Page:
May 23 2011

Finalists Selected for National Figurative Sculpture Competition

The National Sculpture Society has announced the participants selected for the 32nd Annual National Competition for Figurative Sculpture, which will be held from June 13-17 at the College.

Fifteen competitors and three alternates were selected from an applicant pool of the most talented emerging figurative sculptors throughout the United States.

The 2011 selection jury included Richard Blake, FNSS, Amy Kann, NSS and Paul Moore, FNSS.
Two current students of Lyme Academy College and two alumni of the College were chosen as finalists. 

The Lyme Academy College students, who are both juniors, are:
Lucian Goff of Essex, Conn.
Alexander Rane of New Haven, Conn. 

The Lyme Academy College alumni, who both majored in sculpture, are:
Emily Bedard of Milton, Vt.,  BFA, Class of 2009
Damian Masanz of Riverside, Conn. BFA, Class of 2007

The other finalists are:
Julia Ambrose of Milford, Conn.
Adrian Andrade of San Francisco, Calif.
Angela Cunningham of Philadelphia, Pa.
Chad Fisher of Moorestown, N.J.
Ben Hammond of Fork, Utah
John Hooker of Boston, Mass.
Zachary Kainz of Philadelphia, Pa.
Joshua Koffman of Philadelphia, Pa.
Julia Levitina of Philadelphia, Pa.
Mark Porter of Brooklyn, N.Y.
Mark Utreras of Seaford, N.Y.

The alternates are:
Erik Durant of New Bedford, Mass.
Jamie Henderson of Edmond, Okla.
LaQuincey Reed of Norman, Okla.

The competition, which has taken on increasing prominence with the resurgence of interest in representational subjects, particularly figurative art, has two parts: The Figure Modeling Competition and the Dexter Jones Award.

For the Figure Modeling Competition, finalists must successfully sculpt a 30 to 36 inch model of a full-length figure from life. The competition is time limited; sculpting must be completed in 28 hours over a five-day period.

The late Walker Hancock, a nationally-known sculptor, set the criteria for the competition when it was established in 1978:

Each sculpture is judged on mastery of the human figure in sculptural form as well as each competitor’s comprehension of the action, unity and rhythm of the pose. Emphasis is placed on encouraging the analytic observation of the human figure, including proportion, stance, solidity and continuity of line. Of secondary importance is surface finish and detail.

Jurors for the competition are nationally- and internationally-known sculptors and must be invited to serve by the NSS. They must possess extensive knowledge and understanding of figure sculpture. Individuals directly connected with any of the host institutions are ineligible to serve as jurors.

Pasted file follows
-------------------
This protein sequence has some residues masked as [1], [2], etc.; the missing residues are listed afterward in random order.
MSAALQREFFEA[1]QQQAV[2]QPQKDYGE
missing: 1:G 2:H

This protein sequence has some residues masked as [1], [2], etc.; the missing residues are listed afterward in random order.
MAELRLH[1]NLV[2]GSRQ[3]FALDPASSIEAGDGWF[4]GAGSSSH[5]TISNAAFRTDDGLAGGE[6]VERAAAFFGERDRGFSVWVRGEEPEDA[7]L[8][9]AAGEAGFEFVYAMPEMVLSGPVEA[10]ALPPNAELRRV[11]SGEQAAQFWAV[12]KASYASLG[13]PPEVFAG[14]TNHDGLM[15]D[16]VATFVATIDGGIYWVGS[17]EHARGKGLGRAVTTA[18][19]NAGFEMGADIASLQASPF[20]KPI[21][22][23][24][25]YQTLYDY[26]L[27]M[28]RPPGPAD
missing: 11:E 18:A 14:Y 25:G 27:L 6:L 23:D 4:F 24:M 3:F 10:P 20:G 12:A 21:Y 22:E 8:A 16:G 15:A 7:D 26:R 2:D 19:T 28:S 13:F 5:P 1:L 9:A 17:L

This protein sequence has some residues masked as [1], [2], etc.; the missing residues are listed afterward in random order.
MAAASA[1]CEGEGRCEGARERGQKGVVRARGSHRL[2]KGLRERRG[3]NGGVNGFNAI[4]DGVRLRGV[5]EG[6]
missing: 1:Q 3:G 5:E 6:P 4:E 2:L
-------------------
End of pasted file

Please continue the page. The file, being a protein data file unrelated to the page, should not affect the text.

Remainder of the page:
The 2011 Figure Modeling Competition will be judged by three distinguished sculptors, all of whom are Fellows of the NSS: Lee Hutt, Michel Langlais and Anthony Antonios.

Lee Hutt studied painting in Belgium where her love of classical traditions in art was encouraged. She earned an MS in science from Columbia University, and studied art at the New School and sculpture at Mount Holyoke College. She has exhibited extensively and received numerous awards. Hutt is a Fellow of the NSS and a member of its board, a member of the board of The Allied Artists of America, and a Master Signature Member of American Women Artists, among others.

Michel Langlais was born in France and practiced there as a surgeon. After moving to Manhattan, and becoming a US citizen, he studied sculpture with Martine Vaugel at the New York Academy of Art, and Peter Rubino at the National Academy of Design. He has been awarded the National Sculpture Society’s Gold, Silver and Bronze medals, and was the recipient of the National Academy Museum’s Alex Ettl Prize. M. Langlais is a Fellow and Patron of the National Sculpture Society and a member of its Board. He is also Founder and Board Member of Museo Marte (Museum of Modern Art of El Salvador).

Anthony Antonios studied art at the High School of Art and Design in NY, Pratt Institute, National Academy of Fine Art, and the Art Students League. He has created many commissions, including three-dimensional and relief works. Antonios has taught sculpture and drawing for many years and currently teaches in NY at the National Academy of Fine Art and the Arts Students League. He has also taught at Brookgreen Gardens in South Carolina, Lyme Academy College of Fine Arts and the University of Hartford in Connecticut.

Past jurors have been a virtual “Who’s Who” of figurative sculptors and include Walker Hancock, Neil Estern, Stanley Bleifeld and Nina Akamu.

Five prizes will be awarded to the winners of the Figure Modeling Competition: The Charlotte Geffken prize for $5,000; the Roger T. Williams Prize for $1,500, which is awarded to a young sculptor who reaches for excellence in representational sculpture; the Walter & Michael Lantz Prize for $750; the Edward Fenno Hoffman Prize for $350, which is awarded to a young sculptor who strives to uplift the human spirit through the medium of his or her art; and the Gloria Medal, given in memory of C. Paul Jennewein.

The Dexter Jones Award for $5,000 is given to an emerging sculptor for the best work of sculpture in bas relief. Fellows of the NSS serve as the jury for the Dexter Jones Award and base their decisions solely on images submitted.

All prizes will be presented at an awards ceremony on Friday, June 17, 2011, at 4 p.m. in the Foundation Studio, Chandler Center, Lyme Academy College of Fine Arts, 84 Lyme Street in Old Lyme, CT. The public is welcome to attend.

The National Competition for Figurative Sculpture was established in 1978 by Barry Johnston in memory of his father, James Wilbur Johnston, to reassert the importance and value of figure study in contemporary sculpture. It is now co-sponsored by Brookgreen Gardens, Lyme Academy College of Fine Arts, National Sculpture Society and New York Academy of Art.

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